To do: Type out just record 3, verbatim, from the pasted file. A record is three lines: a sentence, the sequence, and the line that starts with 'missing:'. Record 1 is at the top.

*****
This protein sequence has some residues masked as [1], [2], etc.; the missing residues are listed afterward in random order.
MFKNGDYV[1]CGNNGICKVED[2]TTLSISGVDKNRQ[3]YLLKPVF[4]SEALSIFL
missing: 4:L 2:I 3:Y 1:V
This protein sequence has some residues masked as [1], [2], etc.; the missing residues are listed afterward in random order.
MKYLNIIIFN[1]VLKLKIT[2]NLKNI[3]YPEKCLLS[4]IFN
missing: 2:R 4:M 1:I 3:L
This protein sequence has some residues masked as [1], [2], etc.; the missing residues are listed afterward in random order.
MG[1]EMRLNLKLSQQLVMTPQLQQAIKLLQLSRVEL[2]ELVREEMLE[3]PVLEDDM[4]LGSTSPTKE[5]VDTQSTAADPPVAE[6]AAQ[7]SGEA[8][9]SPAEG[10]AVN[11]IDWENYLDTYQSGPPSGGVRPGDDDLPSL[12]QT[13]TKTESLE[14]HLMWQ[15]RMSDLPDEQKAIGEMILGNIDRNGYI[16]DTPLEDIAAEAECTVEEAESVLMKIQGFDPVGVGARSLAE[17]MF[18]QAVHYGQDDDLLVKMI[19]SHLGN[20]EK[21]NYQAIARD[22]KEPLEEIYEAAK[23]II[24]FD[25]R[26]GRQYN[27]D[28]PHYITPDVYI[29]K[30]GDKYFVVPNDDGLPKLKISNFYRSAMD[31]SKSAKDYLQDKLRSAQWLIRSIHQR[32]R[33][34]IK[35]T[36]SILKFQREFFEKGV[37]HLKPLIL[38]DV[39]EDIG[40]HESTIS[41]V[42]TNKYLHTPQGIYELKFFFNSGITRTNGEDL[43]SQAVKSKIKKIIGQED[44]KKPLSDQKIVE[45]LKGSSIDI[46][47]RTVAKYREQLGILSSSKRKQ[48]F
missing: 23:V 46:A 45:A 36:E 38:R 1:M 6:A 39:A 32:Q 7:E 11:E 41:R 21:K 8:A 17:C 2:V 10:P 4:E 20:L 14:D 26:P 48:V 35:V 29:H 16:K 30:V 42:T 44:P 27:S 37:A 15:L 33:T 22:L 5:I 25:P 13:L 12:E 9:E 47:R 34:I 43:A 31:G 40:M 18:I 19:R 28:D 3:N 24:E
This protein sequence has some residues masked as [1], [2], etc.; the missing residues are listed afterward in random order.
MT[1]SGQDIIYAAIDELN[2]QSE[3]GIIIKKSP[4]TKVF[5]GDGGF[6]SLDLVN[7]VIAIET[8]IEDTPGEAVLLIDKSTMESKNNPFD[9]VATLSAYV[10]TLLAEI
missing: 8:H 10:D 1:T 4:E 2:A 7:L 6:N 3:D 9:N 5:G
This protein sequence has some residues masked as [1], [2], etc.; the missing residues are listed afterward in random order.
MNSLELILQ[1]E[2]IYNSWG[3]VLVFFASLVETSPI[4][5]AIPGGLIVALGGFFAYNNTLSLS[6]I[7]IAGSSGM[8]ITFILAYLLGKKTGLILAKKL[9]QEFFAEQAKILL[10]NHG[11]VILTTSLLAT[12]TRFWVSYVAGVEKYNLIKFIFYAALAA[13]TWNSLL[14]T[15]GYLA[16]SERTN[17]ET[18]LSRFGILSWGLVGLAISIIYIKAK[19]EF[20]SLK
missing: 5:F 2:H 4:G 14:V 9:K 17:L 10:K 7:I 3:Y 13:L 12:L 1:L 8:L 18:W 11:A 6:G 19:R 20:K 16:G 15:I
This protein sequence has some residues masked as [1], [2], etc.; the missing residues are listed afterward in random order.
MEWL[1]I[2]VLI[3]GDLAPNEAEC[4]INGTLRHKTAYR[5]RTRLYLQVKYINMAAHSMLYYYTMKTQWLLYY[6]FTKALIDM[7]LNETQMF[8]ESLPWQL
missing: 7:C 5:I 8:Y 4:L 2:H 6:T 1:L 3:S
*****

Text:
This protein sequence has some residues masked as [1], [2], etc.; the missing residues are listed afterward in random order.
MG[1]EMRLNLKLSQQLVMTPQLQQAIKLLQLSRVEL[2]ELVREEMLE[3]PVLEDDM[4]LGSTSPTKE[5]VDTQSTAADPPVAE[6]AAQ[7]SGEA[8][9]SPAEG[10]AVN[11]IDWENYLDTYQSGPPSGGVRPGDDDLPSL[12]QT[13]TKTESLE[14]HLMWQ[15]RMSDLPDEQKAIGEMILGNIDRNGYI[16]DTPLEDIAAEAECTVEEAESVLMKIQGFDPVGVGARSLAE[17]MF[18]QAVHYGQDDDLLVKMI[19]SHLGN[20]EK[21]NYQAIARD[22]KEPLEEIYEAAK[23]II[24]FD[25]R[26]GRQYN[27]D[28]PHYITPDVYI[29]K[30]GDKYFVVPNDDGLPKLKISNFYRSAMD[31]SKSAKDYLQDKLRSAQWLIRSIHQR[32]R[33][34]IK[35]T[36]SILKFQREFFEKGV[37]HLKPLIL[38]DV[39]EDIG[40]HESTIS[41]V[42]TNKYLHTPQGIYELKFFFNSGITRTNGEDL[43]SQAVKSKIKKIIGQED[44]KKPLSDQKIVE[45]LKGSSIDI[46][47]RTVAKYREQLGILSSSKRKQ[48]F
missing: 23:V 46:A 45:A 36:E 38:R 1:M 6:A 39:A 32:Q 7:E 11:E 41:R 21:K 8:A 17:C 2:V 10:P 4:E 20:L 14:D 26:P 48:V 35:V 29:H 16:K 30:V 42:T 44:P 27:S 37:A 15:L 33:T 22:L 5:I 25:P 13:L 12:E 9:E 47:R 34:I 43:A 31:G 40:M 18:I 19:R 28:D 3:N 24:E